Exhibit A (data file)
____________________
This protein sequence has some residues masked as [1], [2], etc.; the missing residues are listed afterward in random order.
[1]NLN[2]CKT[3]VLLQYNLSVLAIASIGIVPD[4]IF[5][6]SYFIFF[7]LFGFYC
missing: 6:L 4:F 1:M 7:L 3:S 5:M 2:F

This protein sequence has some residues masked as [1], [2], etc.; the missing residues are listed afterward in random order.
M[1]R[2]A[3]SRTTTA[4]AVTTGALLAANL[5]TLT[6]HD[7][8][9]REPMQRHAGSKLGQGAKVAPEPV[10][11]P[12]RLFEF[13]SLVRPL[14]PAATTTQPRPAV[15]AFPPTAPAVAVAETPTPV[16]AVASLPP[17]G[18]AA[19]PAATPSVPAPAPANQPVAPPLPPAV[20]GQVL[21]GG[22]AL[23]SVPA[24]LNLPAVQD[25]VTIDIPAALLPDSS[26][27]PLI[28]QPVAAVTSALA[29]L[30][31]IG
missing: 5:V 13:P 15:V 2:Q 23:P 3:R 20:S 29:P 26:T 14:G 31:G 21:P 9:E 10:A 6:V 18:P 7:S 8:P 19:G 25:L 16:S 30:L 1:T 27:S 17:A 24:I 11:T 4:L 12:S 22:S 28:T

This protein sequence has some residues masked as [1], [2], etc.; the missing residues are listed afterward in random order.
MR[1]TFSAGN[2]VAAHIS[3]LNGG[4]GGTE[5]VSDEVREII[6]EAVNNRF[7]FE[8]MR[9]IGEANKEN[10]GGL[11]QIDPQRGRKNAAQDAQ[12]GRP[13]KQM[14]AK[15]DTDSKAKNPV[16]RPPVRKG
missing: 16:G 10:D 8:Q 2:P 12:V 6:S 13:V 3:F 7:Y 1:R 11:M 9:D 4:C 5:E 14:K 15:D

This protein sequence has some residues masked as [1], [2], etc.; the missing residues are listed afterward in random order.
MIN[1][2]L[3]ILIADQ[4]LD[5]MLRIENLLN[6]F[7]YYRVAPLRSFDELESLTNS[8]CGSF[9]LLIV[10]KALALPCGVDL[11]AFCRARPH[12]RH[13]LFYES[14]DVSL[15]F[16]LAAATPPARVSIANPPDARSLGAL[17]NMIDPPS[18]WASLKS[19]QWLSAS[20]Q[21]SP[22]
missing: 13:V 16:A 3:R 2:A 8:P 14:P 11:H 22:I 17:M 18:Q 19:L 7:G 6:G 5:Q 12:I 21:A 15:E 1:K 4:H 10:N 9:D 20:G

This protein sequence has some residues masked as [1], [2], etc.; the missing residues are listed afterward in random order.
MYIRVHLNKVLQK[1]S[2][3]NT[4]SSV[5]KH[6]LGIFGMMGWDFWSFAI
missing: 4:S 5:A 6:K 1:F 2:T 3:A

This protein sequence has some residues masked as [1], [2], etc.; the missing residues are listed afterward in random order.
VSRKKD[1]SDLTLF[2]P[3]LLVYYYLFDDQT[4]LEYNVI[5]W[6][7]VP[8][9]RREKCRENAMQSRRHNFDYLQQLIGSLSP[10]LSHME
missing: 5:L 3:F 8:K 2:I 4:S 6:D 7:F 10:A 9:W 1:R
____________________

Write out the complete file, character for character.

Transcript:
This protein sequence has some residues masked as [1], [2], etc.; the missing residues are listed afterward in random order.
[1]NLN[2]CKT[3]VLLQYNLSVLAIASIGIVPD[4]IF[5][6]SYFIFF[7]LFGFYC
missing: 6:L 4:F 1:M 7:L 3:S 5:M 2:F

This protein sequence has some residues masked as [1], [2], etc.; the missing residues are listed afterward in random order.
M[1]R[2]A[3]SRTTTA[4]AVTTGALLAANL[5]TLT[6]HD[7][8][9]REPMQRHAGSKLGQGAKVAPEPV[10][11]P[12]RLFEF[13]SLVRPL[14]PAATTTQPRPAV[15]AFPPTAPAVAVAETPTPV[16]AVASLPP[17]G[18]AA[19]PAATPSVPAPAPANQPVAPPLPPAV[20]GQVL[21]GG[22]AL[23]SVPA[24]LNLPAVQD[25]VTIDIPAALLPDSS[26][27]PLI[28]QPVAAVTSALA[29]L[30][31]IG
missing: 5:V 13:P 15:V 2:Q 23:P 3:R 20:S 29:P 26:T 14:G 31:G 21:P 9:E 10:A 6:V 18:P 7:S 8:P 19:G 25:L 16:S 30:L 1:T 27:S 17:A 24:I 11:T 4:L 12:S 22:S 28:T

This protein sequence has some residues masked as [1], [2], etc.; the missing residues are listed afterward in random order.
MR[1]TFSAGN[2]VAAHIS[3]LNGG[4]GGTE[5]VSDEVREII[6]EAVNNRF[7]FE[8]MR[9]IGEANKEN[10]GGL[11]QIDPQRGRKNAAQDAQ[12]GRP[13]KQM[14]AK[15]DTDSKAKNPV[16]RPPVRKG
missing: 16:G 10:D 8:Q 2:P 12:V 6:S 13:V 3:F 7:Y 1:R 11:M 9:D 4:C 5:E 14:K 15:D

This protein sequence has some residues masked as [1], [2], etc.; the missing residues are listed afterward in random order.
MIN[1][2]L[3]ILIADQ[4]LD[5]MLRIENLLN[6]F[7]YYRVAPLRSFDELESLTNS[8]CGSF[9]LLIV[10]KALALPCGVDL[11]AFCRARPH[12]RH[13]LFYES[14]DVSL[15]F[16]LAAATPPARVSIANPPDARSLGAL[17]NMIDPPS[18]WASLKS[19]QWLSAS[20]Q[21]SP[22]
missing: 13:V 16:A 3:R 2:A 8:P 14:P 11:H 22:I 17:M 18:Q 19:L 7:G 6:G 5:Q 12:I 21:A 15:E 1:K 4:H 10:N 9:D 20:G

This protein sequence has some residues masked as [1], [2], etc.; the missing residues are listed afterward in random order.
MYIRVHLNKVLQK[1]S[2][3]NT[4]SSV[5]KH[6]LGIFGMMGWDFWSFAI
missing: 4:S 5:A 6:K 1:F 2:T 3:A

This protein sequence has some residues masked as [1], [2], etc.; the missing residues are listed afterward in random order.
VSRKKD[1]SDLTLF[2]P[3]LLVYYYLFDDQT[4]LEYNVI[5]W[6][7]VP[8][9]RREKCRENAMQSRRHNFDYLQQLIGSLSP[10]LSHME
missing: 5:L 3:F 8:K 2:I 4:S 6:D 7:F 10:A 9:W 1:R